From the Legislature
Newsletter November 18, 2011
When the third week of the special session began November 14th, one pipeline bill was advanced by the Natural Resources Committee – LB 4. It was clear from early discussion as well as from the number of amendments that had been introduced, debate was going to be contentious. Then came the unexpected announcement from Speaker Mike Flood that TransCanada had voluntarily agreed to reroute the pipeline away from the Nebraska Sand Hills.
Along with his surprising announcement, Speaker Flood also introduced an amendment to LB 4 which strikes the bill’s original language and replaces it with a process that allows Nebraska to conduct and issue its own Environmental Impact Statement (EIS) on the new pipeline route.
The state will assume the $2 million cost of the EIS to insure that an independent and unbiased report will be provided on the new portion of the pipeline route through Nebraska. The U.S. Department of State agreed that Nebraska’s Department of Environmental Quality would have the authority to work with federal officials on the study under a Memorandum of Understanding that will delineate the requirements for conducting and issuing the EIS on the new pipeline route.
Passage of LB 4 will keep the Keystone XL pipeline out of the Sand Hills. There’s no proposed new route yet but as a state, Nebraska will be actively involved in route selection. The Governor is also required to approve the project.
Speaker Flood also asked the Natural Resources Committee to advance LB 1, Senator Dubas’s Major Oil Pipeline Siting Act which gives siting authority for oil pipelines to the Nebraska Public Service Commission (PSC). As part of TransCanada’s agreement to voluntarily reroute their pipeline away from the Sand Hills, LB 1 won’t apply to the Keystone XL pipeline.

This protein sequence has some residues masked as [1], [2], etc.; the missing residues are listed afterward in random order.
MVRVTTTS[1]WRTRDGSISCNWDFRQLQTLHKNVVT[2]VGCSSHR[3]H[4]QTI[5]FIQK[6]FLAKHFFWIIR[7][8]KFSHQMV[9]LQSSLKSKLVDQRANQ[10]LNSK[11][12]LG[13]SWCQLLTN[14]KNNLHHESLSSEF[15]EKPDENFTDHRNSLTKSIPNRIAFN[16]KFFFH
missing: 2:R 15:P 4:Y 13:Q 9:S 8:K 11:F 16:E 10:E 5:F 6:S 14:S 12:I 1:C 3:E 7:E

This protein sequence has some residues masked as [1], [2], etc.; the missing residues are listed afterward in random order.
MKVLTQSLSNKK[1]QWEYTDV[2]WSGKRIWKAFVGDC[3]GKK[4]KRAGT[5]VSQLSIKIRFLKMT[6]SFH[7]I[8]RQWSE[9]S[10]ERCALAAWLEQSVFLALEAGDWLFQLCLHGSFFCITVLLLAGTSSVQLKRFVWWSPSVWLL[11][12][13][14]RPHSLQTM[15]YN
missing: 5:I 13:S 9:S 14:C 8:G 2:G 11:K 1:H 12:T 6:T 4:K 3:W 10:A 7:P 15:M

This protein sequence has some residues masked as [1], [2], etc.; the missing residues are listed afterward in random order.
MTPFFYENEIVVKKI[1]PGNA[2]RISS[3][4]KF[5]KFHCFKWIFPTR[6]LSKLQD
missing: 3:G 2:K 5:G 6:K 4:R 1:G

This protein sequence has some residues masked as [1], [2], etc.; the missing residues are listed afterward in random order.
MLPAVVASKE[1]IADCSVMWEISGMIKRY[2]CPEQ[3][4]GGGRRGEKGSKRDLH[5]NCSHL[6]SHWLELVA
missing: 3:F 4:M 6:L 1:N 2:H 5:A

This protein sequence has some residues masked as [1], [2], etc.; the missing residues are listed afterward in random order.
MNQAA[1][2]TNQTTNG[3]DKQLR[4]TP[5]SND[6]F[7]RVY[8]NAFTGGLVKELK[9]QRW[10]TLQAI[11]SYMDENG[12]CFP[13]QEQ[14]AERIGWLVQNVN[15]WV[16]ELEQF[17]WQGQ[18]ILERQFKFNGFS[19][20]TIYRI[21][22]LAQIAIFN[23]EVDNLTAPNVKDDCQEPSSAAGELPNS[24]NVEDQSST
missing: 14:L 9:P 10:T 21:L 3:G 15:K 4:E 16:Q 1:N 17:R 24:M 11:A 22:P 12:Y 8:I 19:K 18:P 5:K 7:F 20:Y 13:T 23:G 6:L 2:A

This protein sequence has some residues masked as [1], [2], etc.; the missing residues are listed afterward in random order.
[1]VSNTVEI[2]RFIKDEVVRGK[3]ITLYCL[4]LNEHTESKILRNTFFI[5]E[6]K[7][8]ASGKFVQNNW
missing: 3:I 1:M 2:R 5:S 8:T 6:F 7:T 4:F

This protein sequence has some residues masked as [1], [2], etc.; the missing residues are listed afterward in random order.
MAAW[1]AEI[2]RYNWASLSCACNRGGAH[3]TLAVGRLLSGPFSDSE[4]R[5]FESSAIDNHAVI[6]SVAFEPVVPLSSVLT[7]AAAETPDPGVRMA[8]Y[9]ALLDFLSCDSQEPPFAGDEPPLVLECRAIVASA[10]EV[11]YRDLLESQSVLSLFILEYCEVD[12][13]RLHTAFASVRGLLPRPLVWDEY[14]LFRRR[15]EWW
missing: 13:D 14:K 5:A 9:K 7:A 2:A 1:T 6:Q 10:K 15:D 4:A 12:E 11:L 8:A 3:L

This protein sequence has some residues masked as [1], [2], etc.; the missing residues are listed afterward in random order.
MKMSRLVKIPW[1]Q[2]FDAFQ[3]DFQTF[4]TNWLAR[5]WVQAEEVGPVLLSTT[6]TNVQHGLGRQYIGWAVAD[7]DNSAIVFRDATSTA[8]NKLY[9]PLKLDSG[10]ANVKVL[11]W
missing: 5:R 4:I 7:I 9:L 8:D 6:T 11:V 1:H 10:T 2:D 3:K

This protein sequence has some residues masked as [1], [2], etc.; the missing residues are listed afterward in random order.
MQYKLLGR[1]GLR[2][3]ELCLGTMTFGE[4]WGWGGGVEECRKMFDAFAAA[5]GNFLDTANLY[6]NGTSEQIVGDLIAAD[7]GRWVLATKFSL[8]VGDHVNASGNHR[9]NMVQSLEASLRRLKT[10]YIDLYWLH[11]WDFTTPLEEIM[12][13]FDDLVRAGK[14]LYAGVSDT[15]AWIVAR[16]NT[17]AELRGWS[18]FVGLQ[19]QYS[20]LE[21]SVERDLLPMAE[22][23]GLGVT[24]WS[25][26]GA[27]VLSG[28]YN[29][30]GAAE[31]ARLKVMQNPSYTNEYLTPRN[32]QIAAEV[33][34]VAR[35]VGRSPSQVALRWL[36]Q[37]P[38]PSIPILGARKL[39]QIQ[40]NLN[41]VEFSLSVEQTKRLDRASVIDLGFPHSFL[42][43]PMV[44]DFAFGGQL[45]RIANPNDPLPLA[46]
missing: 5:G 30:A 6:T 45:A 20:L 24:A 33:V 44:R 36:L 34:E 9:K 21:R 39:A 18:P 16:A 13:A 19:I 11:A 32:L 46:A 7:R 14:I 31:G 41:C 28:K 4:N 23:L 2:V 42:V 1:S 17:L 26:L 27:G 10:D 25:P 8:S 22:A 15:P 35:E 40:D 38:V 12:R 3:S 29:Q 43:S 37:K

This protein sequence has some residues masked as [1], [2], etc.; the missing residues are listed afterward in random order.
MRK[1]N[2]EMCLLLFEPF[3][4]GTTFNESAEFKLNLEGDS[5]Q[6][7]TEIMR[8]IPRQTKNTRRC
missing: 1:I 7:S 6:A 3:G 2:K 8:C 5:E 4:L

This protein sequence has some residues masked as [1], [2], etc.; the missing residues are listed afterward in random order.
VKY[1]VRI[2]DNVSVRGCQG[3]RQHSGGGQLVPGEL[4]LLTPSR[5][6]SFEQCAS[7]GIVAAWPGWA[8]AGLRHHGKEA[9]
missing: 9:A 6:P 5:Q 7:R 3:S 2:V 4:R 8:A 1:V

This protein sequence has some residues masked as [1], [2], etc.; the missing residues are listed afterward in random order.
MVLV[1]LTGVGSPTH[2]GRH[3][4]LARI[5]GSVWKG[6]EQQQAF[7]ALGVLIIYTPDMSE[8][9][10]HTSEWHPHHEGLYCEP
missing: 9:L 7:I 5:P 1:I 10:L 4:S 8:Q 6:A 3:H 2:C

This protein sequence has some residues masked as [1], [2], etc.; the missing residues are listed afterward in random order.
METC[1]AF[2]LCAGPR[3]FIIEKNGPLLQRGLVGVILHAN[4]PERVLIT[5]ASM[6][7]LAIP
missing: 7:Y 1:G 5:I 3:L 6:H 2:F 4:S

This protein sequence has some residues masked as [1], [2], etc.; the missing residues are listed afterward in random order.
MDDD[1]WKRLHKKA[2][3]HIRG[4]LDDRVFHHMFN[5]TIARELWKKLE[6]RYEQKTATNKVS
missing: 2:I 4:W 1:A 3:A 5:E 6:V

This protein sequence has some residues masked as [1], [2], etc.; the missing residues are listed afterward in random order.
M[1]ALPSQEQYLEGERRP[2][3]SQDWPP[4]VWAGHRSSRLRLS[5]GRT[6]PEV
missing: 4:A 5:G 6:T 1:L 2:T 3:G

After resolving minor language issues, LB 1 advanced to final reading on November 17. In its final version, LB 1 provides siting authority for future oil pipelines, prevents a company from using eminent domain to acquire easements until the state permit has been granted, and allows the PSC to consider the lawful protection of Nebraska’s natural resources in determining the location of major oil pipeline routes within Nebraska.
The expected passage of LB 1 reaffirms that Nebraska has the authority as a sovereign state to protect its land and natural resources for economic and aesthetic purposes for the benefit of its residents and future generations by regulation through approval or disapproval of major oil pipeline siting and the location of routes.
Ultimately, the route of the Keystone XL pipeline may still go through a portion of Legislative District 41. To that end, there are a few cautionary notes. I’ve already heard from local public power districts wondering if a new or an additional pumping station will be located in their area. Landowners may soon be contacted by TransCanada regarding easements along the new route. I strongly advise landowners to seek legal advice to help them negotiate a favorable contract that is in their best interests. It’s also important to keep in mind that eminent domain limitations contained in LB 1 don’t apply to easements for the new portion of the Keystone XL route.
Citizen input made the biggest difference in this series of events. Many Nebraskans sent letters, made phone calls and sent e-mails to state senators, the U.S. Department of State and the President. People took the time to attend, testify and participate in the public hearings. It’s clear that the public input had an impact on the U.S. Department of State’s decision to postpone a decision on TransCanada’s Keystone XL pipeline permit application until 2013.
I’m proud of the way Nebraskans participated in the democratic process. The Legislature listened to their voices and is poised to enact legislation that gives Nebraskans a say in how and where future oil pipelines will traverse our state.
I’m also fully aware that the Legislature’s actions haven’t won approval from everyone. Some would like to see all pipelines prohibited. Some support pipelines no matter where they’re built. Two important points to keep in mind: TransCanada is rerouting this pipeline out of the Sand Hills, and with the expected two pieces of legislation in place, Nebraska is in a much better strategic position to deal with future pipelines.
If you have questions regarding this newsletter, legislation or state issues, please call my legislative office at (402) 471-2631. There is Voicemail on my phone so if you get the recording, please leave a message and I’ll get back to you. You may also write to me c/o P.O. Box 94604, Lincoln, NE 68509 or email me at: email@example.com. If you write or email, please include your full name and mailing address.